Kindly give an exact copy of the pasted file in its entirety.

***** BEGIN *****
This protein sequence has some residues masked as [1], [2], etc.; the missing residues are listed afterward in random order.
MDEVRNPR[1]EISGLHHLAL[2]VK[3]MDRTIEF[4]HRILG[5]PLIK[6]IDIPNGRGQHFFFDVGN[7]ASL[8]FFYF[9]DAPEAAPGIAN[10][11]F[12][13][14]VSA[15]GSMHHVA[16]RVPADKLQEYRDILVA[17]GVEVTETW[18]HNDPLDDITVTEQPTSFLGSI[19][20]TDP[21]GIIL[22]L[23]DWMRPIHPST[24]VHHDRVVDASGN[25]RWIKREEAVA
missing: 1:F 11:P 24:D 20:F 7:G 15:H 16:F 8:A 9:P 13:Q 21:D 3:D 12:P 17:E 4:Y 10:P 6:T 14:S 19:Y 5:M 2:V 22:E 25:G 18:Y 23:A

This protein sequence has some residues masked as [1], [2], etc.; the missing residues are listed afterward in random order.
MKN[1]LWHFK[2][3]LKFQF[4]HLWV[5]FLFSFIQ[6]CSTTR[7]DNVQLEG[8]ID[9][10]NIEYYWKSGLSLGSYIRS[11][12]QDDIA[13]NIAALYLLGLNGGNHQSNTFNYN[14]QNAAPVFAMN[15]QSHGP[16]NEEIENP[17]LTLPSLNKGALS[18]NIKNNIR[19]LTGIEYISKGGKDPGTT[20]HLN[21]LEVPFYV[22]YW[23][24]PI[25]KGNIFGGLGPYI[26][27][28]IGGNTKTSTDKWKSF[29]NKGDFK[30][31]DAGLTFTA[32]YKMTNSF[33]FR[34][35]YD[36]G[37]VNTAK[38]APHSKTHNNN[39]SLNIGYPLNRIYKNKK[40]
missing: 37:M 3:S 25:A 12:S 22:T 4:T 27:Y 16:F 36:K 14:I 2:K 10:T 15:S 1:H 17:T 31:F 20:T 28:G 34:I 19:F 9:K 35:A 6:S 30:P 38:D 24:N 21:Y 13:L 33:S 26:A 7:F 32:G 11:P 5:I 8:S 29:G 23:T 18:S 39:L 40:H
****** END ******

This protein sequence has some residues masked as [1], [2], etc.; the missing residues are listed afterward in random order.
MDEVRNPR[1]EISGLHHLAL[2]VK[3]MDRTIEF[4]HRILG[5]PLIK[6]IDIPNGRGQHFFFDVGN[7]ASL[8]FFYF[9]DAPEAAPGIAN[10][11]F[12][13][14]VSA[15]GSMHHVA[16]RVPADKLQEYRDILVA[17]GVEVTETW[18]HNDPLDDITVTEQPTSFLGSI[19][20]TDP[21]GIIL[22]L[23]DWMRPIHPST[24]VHHDRVVDASGN[25]RWIKREEAVA
missing: 1:F 11:P 24:D 20:F 7:G 15:H 16:F 8:A 9:P 13:Q 21:D 3:D 12:P 17:E 4:Y 10:P 6:T 14:S 19:Y 5:M 2:V 22:E 25:G 18:Y 23:A

This protein sequence has some residues masked as [1], [2], etc.; the missing residues are listed afterward in random order.
MKN[1]LWHFK[2][3]LKFQF[4]HLWV[5]FLFSFIQ[6]CSTTR[7]DNVQLEG[8]ID[9][10]NIEYYWKSGLSLGSYIRS[11][12]QDDIA[13]NIAALYLLGLNGGNHQSNTFNYN[14]QNAAPVFAMN[15]QSHGP[16]NEEIENP[17]LTLPSLNKGALS[18]NIKNNIR[19]LTGIEYISKGGKDPGTT[20]HLN[21]LEVPFYV[22]YW[23][24]PI[25]KGNIFGGLGPYI[26][27][28]IGGNTKTSTDKWKSF[29]NKGDFK[30][31]DAGLTFTA[32]YKMTNSF[33]FR[34][35]YD[36]G[37]VNTAK[38]APHSKTHNNN[39]SLNIGYPLNRIYKNKK[40]
missing: 37:M 3:S 25:A 12:S 22:T 4:T 27:Y 16:F 36:K 14:I 2:K 10:T 15:S 1:H 17:T 31:F 20:T 28:G 34:I 19:F 9:K 35:A 6:S 30:P 38:D 24:N 21:Y 13:L 33:S 26:A 7:F 32:G 11:P 5:I 8:S 29:G 23:T 18:S 39:L 40:H